Human Geography Origin of Towns – Lewis Mumford YouTube Lecture Handouts

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Watch Video Lecture on YouTube: Origin of Towns by Lewis Mumford - Urban Implosion

Origin of Towns by Lewis Mumford - Urban Implosion

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About Mumford & His Ideas

  • Social Change (4 types) and Cultural Change (6 types)

  • American historian and philosopher of technology and science. Particularly noted for his study of cities and urban architecture

  • Lewis Mumford under the influence of Patrick Geddes visualised a town not so much as a physical entity but as a social phenomenon

  • The city in history won the 1962 U.S. National Book Award for Notification. In this influential book Mumford explored the development of urban civilizations.

Basic Concept

  • Containers

  • Heterogeneity

  • Complexity

  • Vocational Ability

  • Communication

  • Civilization

  • Mumford points out that for the Neolithic human beings village and home were the creations of the women. Nurture, protection, fecundity were the main tasks that had to be performed.

  • Wherever containers were found we could assume that there was surplus.

  • It is heterogeneity that led to the formation of the city—the miner, the woodman, the fisherman, each bringing with him the tools and skills and habits of life formed under other pressures

  • The engineer, the boatman, the sailor and other occupational groups the soldier, the banker, the merchant, the priest. Out is this complexity the city created a higher unity

  • It is not that kinship and family connections did not matter but vocational ability. So the question is what skill have you brought and not what tribe/caste do you belong to.

  • Communication – mobilization for man power, rise in agricultural production, development of science and technology

  • Civilization - The invention of such forms as the written record, the library, the archive, the school and the university are the earliest and most characteristic achievements of the city.

Implications of Urban Revolution - Implosion

  • Contrary to rejecting what was already there the ‘urban revolution’ actually brought the earlier elements of the existing culture and increased their efficacy and scope.

  • The emergence of non-agricultural occupations, heightened the demand for food and probably caused villages to multiply, and still more land to be brought under cultivation.

  • Revolution does not mean discarding what was there earlier.

  • Mumford uses the term ‘implosion’ to describe this process. According to Mumford the many diverse elements of the community hitherto scattered were mobilized and packed together under pressure, behind the massive walls of the city.

  • The process of urbanization had further impact on villages. More urban centres meant that more population who is not producing food. The city was not revolution but built on something that was already present.

  • Kingship that was at the centre of the urban implosion. He cites archeological evidence from Egypt and Mesopotamia that it was the king who stood at the centre of the urban implosion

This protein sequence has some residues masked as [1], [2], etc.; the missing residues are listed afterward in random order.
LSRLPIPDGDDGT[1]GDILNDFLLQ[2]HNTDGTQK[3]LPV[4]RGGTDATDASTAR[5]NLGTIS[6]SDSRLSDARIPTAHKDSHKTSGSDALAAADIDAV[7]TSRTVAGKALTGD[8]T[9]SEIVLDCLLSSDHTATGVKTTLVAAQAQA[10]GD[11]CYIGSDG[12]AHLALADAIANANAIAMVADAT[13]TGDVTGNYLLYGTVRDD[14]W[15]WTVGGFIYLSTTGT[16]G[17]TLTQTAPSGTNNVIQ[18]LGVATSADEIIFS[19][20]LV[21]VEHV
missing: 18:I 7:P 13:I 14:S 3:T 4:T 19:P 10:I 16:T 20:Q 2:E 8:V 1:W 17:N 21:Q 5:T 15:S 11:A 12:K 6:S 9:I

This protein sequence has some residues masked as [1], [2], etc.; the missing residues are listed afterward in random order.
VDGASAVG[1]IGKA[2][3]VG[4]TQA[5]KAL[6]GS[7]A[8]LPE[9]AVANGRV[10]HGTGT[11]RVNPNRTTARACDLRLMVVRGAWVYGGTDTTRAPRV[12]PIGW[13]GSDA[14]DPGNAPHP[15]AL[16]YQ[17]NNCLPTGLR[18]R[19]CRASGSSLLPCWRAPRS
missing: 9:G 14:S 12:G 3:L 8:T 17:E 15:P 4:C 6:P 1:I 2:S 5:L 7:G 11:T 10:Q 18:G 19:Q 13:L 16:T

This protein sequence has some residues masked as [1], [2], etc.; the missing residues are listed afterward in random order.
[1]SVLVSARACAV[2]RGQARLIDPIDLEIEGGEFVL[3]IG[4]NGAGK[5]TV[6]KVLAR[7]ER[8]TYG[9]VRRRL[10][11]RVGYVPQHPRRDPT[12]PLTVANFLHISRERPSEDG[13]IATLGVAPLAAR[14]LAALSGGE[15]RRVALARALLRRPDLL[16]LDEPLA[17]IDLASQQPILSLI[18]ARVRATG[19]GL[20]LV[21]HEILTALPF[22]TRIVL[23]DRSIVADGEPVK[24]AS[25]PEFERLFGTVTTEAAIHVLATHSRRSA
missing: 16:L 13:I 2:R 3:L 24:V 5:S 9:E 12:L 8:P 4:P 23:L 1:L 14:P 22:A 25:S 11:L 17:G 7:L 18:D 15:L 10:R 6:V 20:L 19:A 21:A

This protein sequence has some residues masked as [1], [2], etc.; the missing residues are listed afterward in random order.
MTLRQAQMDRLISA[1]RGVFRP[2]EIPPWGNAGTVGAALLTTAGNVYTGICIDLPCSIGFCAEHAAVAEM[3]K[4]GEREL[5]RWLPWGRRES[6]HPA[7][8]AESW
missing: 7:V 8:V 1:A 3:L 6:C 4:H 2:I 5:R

Features of Ancient Cities

  • Walls: primarily for military defense but also to emphasize the separation of the urban community from the countryside.

  • They contained a market but it was not in the city centre like modern cities. The main buildings were nearly always religious or political such as temples, palaces or courts. The dwellings of the ruling class or elite tended to be concentrated in or near the centre while the less privileged lived near the edges.

  • Places of work and residence were the same.

Social Change

  • Ecotechnic

  • Paleotechnic

  • Neotechnic

  • Biotechnic

  • Ecotechnic phase: Characterized by use of immobile power source like wood, wind and water, primitive technology and undeveloped means of transport.

  • Manufacturing is done on the lines of cottage industry, using ubiquitous raw materials, having a high labour input. They exhibit a scattered spatial pattern.

  • West European towns between tenth and eighteenth centuries represented this phase.

  • Paleotechnic phase: Beginning of use of coal as a source of power and development of iron and steel industry with compact urban settlements.

  • Neotechnic phase: Initiation of technological innovations with introduction of electric power, internal combustion engines.

  • Well organised manufacturing

  • Traffic congestion and urban sprawls props up.

  • West European towns is an example

  • Biotechnic phase: Most dominated phase more by biological sciences than by physical sciences. Cities are more concerned about city environment and its conservation.

Cultural Change

  • Eopolis

  • Polis

  • Metropolis

  • Megalopolis

  • Tyrannopolis

  • Necropolis

  • Ecopolis- rising village community.

  • Polis- small market town.

  • Metropolis-large city, cosmopolitan population, specialized functions, vast sphere of influence.

  • Megalopolis-bloated city where material wealth dominated the life.

  • Tyrannopolis-Tyrannical cities.

  • Necropolis-city of dead where overcrowding and environmental degradation leads to famine, war.

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